Monterey County California Genealogy and History

Monterey County: Biographies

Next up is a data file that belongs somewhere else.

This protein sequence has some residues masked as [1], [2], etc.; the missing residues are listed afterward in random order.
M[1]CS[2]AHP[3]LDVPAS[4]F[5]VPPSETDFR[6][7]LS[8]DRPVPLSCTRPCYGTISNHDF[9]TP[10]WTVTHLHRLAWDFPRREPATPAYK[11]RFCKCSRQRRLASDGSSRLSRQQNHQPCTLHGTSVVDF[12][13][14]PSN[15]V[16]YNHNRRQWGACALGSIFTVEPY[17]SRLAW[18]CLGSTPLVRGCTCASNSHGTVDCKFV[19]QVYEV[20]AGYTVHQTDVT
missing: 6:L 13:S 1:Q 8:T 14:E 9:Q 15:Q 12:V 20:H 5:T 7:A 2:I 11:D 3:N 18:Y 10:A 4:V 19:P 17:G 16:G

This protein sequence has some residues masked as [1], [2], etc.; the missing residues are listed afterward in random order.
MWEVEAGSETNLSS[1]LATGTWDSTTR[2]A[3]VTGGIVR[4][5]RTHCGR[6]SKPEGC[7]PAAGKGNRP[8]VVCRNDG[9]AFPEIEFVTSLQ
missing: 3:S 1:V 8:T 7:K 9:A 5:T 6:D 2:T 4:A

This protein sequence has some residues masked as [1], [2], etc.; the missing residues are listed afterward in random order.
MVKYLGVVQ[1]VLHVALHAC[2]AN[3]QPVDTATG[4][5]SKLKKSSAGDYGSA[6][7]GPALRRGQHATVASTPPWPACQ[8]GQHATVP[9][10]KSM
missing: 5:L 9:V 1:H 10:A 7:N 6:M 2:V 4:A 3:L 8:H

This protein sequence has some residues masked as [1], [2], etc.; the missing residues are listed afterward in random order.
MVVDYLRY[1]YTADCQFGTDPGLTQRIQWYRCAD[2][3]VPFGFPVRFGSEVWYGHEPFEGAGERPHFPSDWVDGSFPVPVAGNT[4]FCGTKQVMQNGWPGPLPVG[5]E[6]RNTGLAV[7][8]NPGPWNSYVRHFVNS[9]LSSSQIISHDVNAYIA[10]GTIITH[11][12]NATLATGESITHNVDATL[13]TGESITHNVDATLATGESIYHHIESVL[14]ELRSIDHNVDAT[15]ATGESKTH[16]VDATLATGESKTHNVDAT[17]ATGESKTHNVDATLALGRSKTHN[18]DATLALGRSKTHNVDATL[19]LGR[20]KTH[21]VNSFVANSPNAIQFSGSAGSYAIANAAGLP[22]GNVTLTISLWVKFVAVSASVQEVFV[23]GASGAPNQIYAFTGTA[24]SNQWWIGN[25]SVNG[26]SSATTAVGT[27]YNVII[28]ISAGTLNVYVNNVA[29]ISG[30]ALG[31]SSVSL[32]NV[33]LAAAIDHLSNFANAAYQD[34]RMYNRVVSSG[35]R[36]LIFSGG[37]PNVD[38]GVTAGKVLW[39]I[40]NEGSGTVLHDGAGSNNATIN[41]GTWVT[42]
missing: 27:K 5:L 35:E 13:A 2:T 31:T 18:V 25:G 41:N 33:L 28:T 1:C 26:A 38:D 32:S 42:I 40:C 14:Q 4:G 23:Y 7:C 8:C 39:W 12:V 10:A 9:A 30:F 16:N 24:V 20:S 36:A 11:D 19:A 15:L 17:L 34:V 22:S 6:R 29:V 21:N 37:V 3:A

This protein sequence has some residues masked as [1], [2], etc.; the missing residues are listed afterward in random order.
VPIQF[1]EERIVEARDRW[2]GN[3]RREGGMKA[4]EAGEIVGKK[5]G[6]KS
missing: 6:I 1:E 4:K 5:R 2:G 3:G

After fifty-five years of active service in the schools of Santa Cruz county, John W. Linscott, Santa Cruz's "grand old man." is now continuing to render service in behalf of the youth of this county as the dean of the boys high school at Santa Cruz, being firmly held there in the affections of the people of that city and of the whole countryside. Mr. Linscott's service in behalf of the schools of California is perhaps unique in the history of the schools of this state. When in 1919 he celebrated the "golden jubilee" of his service in the schools of Santa Cruz county he was presented, on behalf of the California State Teachers Association then in convention at Lake Tahoe, with a handsome book of congratulation and felicitation carrying messages of personal esteem from some of the most distinguished educators in the United States as well as from his friends and associates of many years standing in this state, a souvenir of affectionate regard that is prized most highly. Five years later, after having passed a period of fifty-five years of continuous service in the school room, Mr. Linscott resigned his position as superintendent of the schools of the city of Santa Cruz, a position he had occupied for almost twenty years, and then was made dean of the boys high school, in which position his gentle influence still is being exerted in behalf of the youth of that city. For years Mr. Linscott also rendered service as superintendent of the schools of Santa Cruz county and in that connection did much toward securing a proper modernization of the local school system and in creating proper standards of education hereabout, his influence in this direction having been reflected throughout the schools in this entire section of the state. For fifty-six years Mr. Linscott has been carrying on his educational work in Santa Cruz county and the record of that devoted labor of love is written on the hearts of thousands who have passed through their school years here during that long period. He has been honored by his fellow teachers in California by election to the dignified post of president of the state association of teachers and in other ways has received evidences of the general recognition of his high service to the state.